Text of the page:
Iljitsch van Beijnum wrote:
I don't think the IETF creates protocols that fail when used through a
NAT when it's just as easy to make the protocol work though the NAT as
is the case with FTP.
yes, but it's not "just as easy" to make FTP work through the NAT...at
least, not without losing the ability for one host to transfer files
between two other hosts.
(it turns out that in the modern world, this feature of the FTP protocol
is dangerous for security reasons. but it was a useful feature, and the
existence of NATs make it difficult to re-implement that feature.)
However, the reason why MOST protocols/applications have trouble with
NAT is because they need to receive incoming sessions. Short of
rewriting the protocol to work over UDP or through a third-party
server, pretty much the only way to "traverse" NAT in these cases is
to go up to the NAT device, and ask it to open up a TCP port, pretty
please with a cherry on top?
This works well if:
- the NAT device is a fairly modern one created for a market where
this functionality is considered important (i.e., home users)
- the application or the OS implements the necessary open sesame logic
- there is a well-reachable server providing referrals
- there is only a single NAT between the outside and the host trying
to receive incoming TCP sessions
- and the site isn't relying on the NAT to also be a firewall.
...and the only problem I have with the above is that the word MOST can
be misleading. it's not as if most of the problems with NATs would go
away if only all NATs were to suddenly support UPnP extensions to allow
NAT traversal. that would certainly help, but significant brain-damage
would remain. also, your "MOST" is based on how things are today, but
the net seems to change fairly significantly every two years.
The first three are likely to get better in the future, but more than
one NAT is extremely likely to become more common as we run out of
IPv4 addresses. Note though that even with the above in place there
are still problems caused by NAT that can only be solved by additional
application logic or application layer gateways in the NAT.
and only if the NAT can somehow be aware of every application that needs
to traverse it - including proprietary applications, enterprise-specific
applications, applications that need end-to-end encryption, and so on.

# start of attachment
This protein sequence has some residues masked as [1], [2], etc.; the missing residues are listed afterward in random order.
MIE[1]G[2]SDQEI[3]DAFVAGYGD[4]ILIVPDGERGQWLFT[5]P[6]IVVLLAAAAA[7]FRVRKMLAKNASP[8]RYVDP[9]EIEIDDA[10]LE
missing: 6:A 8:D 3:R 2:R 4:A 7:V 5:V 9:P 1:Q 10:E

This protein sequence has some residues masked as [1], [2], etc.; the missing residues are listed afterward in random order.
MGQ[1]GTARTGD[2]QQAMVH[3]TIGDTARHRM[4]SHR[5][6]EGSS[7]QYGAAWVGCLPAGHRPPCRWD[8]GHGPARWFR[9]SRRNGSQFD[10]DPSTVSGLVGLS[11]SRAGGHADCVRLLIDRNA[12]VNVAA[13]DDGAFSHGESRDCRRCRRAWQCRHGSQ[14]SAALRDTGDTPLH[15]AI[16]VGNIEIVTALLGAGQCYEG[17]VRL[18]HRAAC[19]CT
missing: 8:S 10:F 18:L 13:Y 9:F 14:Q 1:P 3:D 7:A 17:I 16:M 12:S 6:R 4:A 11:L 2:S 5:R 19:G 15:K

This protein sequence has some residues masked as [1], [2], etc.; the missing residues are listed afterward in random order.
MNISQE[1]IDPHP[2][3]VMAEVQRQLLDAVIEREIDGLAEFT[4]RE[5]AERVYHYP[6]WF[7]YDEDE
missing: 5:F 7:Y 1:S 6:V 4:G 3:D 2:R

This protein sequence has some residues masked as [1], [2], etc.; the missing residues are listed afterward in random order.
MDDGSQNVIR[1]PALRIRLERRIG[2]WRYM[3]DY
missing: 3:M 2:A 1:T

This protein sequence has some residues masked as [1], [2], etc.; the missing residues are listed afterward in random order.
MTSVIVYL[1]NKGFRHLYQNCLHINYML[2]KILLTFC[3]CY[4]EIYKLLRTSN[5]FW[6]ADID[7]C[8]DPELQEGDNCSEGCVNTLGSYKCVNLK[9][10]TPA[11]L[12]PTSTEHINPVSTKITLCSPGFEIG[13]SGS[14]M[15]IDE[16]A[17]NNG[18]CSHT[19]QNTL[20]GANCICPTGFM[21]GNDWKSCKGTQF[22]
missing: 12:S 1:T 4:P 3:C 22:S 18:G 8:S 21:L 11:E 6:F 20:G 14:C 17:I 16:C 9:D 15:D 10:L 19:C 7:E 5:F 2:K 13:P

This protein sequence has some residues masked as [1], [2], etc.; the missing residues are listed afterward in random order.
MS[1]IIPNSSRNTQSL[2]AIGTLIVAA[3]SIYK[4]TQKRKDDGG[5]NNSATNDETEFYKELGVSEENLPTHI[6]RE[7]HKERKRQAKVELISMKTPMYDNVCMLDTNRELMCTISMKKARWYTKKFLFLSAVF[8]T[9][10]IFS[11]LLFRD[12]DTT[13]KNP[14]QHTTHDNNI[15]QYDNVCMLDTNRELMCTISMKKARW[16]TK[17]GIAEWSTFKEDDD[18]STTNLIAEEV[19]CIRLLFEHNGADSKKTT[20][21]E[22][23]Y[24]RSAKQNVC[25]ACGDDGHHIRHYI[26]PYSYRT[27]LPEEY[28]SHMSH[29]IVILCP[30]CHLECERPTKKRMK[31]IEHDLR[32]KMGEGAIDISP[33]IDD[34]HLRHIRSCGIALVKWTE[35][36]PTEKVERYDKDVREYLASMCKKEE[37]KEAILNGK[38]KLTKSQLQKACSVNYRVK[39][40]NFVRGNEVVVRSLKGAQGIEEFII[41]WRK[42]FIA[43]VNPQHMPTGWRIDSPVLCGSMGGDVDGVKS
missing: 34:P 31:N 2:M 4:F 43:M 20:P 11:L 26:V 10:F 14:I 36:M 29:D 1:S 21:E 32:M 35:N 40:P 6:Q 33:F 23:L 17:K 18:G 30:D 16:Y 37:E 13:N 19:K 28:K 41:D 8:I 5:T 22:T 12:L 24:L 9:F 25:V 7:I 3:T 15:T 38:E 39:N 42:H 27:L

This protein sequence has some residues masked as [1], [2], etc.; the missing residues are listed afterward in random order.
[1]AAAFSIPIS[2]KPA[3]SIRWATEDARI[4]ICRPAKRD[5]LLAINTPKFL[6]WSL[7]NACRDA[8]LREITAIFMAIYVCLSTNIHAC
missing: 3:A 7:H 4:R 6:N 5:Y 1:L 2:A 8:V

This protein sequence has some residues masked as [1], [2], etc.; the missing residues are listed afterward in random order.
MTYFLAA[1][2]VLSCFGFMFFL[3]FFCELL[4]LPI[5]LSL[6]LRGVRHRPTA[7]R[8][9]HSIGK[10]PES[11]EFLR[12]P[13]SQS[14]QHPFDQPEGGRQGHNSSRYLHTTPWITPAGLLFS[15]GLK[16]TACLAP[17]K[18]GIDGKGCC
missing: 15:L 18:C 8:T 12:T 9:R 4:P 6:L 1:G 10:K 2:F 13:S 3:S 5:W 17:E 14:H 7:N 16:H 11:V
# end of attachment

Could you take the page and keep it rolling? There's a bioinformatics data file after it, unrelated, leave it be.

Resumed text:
in other words, putting ALGs in the NATs is not a practical solution.
(The case where multi-party referrals by IP address happen. Yes, by
FQDN would be better but not every host has a working DNS name.)
which, coupled with several other reasons, implies that FQDNs would not
necessarily be better.
So whichever way you slice it, the best case scenario for NAT is that
it doesn't get in the way. The worst case is that it absolutely,
positively breaks your application despite huge amounts of NAT
workaround logic and a lot time spent debugging the problem. As with
most things in life, some people are lucky enough to live in a best
case world, others are prone to be bitten by the worst case more than
their fair share.
yup. the point is that it's a large and diverse network, and sweeping
generalizations about things like how NAT affects that network are
What I consider the most important problem with NATs is that they
don't fail gracefully.
what I consider the most important problem with NATs is that they're not
accountable for the damage that they do. similarly for interception
proxies. so when the application breaks, the reason it breaks is not
apparent to the user or to the party that installed the box that
modified the traffic, and it's hard to get the problem fixed (e.g. by
firing the sysadmin who installed the damn thing, or by ceasing to do
business with the NAT or proxy vendor that misrepresented his product).
things that actively modify traffic without being visible to end systems
are almost inherently going to cause huge problems if they're widely
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